Interview with Pip Dillistone

Pip Dillistone's first handbell peal was Bristol Maximus, which rapidly shot to the top position on BellBoard.

Where are you based?

Bournemouth, Dorset

When and where did you learn to ring handbells?

In Southampton, around 2016. Philip Moyes, Oliver Chaloner and myself taught ourselves essentially from scratch.

Who has influenced your handbell ringing?

I probably owe most to Chris Hughes and Simon Feather, who created the Abel Ringing Simulator. Simon G and Tina's blog also formed a very important part of my introduction to handbell ringing.

Blue lines, place notation or structure?

All three interchangeably, depending on method, stage, how my brain is working at the time. When ringing, you have to let the information come to you in whatever format it chooses.

Trebles or tenors?

I normally prefer to ring inside because it's more interesting, but the trebles can present their own challenges... Pass!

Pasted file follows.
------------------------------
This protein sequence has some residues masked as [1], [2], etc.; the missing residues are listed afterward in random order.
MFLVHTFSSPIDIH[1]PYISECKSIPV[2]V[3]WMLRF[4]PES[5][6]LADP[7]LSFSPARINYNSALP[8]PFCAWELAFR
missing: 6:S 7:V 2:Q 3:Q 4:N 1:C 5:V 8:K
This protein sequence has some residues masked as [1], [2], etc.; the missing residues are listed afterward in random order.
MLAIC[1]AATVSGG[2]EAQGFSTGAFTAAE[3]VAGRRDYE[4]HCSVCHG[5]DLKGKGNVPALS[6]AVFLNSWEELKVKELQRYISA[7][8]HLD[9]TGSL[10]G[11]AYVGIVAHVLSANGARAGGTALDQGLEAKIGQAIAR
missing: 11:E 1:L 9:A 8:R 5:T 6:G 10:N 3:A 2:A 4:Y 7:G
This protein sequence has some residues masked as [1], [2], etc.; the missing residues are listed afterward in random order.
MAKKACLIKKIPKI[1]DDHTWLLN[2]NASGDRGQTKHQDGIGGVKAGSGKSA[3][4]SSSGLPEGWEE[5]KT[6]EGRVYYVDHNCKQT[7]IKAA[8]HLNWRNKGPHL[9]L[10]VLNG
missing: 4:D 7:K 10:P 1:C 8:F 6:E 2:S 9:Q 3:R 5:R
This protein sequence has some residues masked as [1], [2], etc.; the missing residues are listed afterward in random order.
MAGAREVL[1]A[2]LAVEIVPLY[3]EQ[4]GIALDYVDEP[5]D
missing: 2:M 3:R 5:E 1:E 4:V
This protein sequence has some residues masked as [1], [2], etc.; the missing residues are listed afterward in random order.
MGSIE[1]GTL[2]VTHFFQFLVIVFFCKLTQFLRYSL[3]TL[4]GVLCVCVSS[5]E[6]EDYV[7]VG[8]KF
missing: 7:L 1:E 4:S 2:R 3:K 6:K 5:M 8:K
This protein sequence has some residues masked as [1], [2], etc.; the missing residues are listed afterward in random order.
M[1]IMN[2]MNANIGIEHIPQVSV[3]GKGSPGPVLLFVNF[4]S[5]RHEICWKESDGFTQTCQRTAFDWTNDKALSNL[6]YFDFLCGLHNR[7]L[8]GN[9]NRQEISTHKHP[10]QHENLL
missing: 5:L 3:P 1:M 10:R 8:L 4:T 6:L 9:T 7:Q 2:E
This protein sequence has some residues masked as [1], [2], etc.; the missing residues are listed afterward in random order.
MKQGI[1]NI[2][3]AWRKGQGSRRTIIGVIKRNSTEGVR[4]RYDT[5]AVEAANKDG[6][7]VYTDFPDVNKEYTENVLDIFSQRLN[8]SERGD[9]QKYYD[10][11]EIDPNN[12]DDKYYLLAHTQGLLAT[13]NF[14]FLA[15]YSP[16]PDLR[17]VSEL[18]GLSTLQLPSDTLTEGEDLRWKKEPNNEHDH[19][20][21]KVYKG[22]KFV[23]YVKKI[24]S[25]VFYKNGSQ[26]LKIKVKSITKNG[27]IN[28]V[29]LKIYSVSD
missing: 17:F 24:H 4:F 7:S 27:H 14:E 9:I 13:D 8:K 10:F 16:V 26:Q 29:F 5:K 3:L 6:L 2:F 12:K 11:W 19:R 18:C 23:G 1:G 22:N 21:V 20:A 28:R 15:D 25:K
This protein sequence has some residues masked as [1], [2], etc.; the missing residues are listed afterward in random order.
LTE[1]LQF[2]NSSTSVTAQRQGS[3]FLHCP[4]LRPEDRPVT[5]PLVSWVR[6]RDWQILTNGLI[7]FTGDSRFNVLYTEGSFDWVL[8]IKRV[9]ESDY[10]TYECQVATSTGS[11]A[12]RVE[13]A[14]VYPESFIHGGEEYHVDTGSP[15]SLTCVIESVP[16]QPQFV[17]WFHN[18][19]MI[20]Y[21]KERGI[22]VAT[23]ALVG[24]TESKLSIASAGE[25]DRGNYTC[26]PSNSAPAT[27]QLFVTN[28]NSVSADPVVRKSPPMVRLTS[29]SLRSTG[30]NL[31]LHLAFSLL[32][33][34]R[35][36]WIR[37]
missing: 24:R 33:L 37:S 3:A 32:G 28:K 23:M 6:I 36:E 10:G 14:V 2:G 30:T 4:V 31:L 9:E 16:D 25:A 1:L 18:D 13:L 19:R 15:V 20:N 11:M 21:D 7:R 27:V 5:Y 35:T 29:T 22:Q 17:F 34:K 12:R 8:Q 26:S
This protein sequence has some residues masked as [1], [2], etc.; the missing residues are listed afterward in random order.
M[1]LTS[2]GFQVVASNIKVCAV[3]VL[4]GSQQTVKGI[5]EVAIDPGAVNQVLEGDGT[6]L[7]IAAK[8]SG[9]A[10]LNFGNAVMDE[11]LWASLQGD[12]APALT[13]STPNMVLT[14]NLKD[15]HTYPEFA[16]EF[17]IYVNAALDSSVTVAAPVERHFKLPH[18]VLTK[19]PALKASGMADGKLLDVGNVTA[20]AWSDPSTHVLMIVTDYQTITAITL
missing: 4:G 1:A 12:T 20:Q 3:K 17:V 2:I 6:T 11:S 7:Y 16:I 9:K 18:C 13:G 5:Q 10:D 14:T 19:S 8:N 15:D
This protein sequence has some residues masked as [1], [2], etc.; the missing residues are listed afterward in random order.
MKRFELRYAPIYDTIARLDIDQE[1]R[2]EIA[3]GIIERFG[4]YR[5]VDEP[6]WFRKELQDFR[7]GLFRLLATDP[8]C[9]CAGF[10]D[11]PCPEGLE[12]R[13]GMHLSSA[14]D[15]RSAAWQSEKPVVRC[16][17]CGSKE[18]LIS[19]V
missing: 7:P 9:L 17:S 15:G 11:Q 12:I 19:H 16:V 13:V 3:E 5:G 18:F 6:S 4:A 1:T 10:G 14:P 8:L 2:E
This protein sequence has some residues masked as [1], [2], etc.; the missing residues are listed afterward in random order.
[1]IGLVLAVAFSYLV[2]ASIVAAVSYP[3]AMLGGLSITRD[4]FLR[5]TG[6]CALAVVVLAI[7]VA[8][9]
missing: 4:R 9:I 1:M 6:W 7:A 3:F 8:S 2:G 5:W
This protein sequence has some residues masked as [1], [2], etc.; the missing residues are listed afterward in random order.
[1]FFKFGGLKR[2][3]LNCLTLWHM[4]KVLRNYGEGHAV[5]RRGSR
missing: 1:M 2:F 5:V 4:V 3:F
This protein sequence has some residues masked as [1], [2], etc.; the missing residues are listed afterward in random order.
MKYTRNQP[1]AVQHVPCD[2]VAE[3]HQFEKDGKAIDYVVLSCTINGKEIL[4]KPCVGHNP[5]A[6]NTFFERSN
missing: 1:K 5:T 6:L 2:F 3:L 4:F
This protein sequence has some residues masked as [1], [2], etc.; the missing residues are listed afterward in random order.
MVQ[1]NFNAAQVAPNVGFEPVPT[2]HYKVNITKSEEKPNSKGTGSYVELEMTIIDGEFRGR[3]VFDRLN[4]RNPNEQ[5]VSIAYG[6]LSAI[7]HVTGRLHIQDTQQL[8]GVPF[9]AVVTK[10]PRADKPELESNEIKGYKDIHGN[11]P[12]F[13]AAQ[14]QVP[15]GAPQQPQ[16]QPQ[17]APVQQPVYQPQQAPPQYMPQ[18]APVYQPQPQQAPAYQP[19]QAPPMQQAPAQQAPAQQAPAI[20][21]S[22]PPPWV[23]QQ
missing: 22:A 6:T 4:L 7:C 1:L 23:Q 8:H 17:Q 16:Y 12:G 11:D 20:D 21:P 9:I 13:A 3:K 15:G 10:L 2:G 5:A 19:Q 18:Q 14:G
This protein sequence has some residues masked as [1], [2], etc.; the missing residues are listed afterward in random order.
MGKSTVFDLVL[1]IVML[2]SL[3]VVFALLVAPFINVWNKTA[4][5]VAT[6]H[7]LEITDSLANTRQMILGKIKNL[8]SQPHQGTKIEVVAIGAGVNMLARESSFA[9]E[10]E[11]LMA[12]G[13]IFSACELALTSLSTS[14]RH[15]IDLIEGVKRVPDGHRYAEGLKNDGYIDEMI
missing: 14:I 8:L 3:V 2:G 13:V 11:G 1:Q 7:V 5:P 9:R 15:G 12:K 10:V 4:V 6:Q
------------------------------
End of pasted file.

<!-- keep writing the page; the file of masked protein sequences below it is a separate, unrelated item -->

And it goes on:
Quarters or peals?


What is the most unusual place in which you have rung handbells?

In the kitchen. In my pyjamas.

What is your favourite handbell-ringing anecdote?

I once asked Sam Senior, a contemporary of mine at Southampton, what on earth induced him to tap out a full quarter peal of Plain Bob Maximus by himself on the SUGCR handbells. As I recall, his response was something to the effect of, "I have no idea!"

Any further comments about handbell ringing in general? 

I would recommend anyone who has ever been curious about it to give it a try. Not only is it fun (dangerously so), but it is also the single best way to become a better ringer overall, in my opinion. Among other things, you'll find it improves your method knowledge, your striking, your humility...!


Next time: Mark Eccleston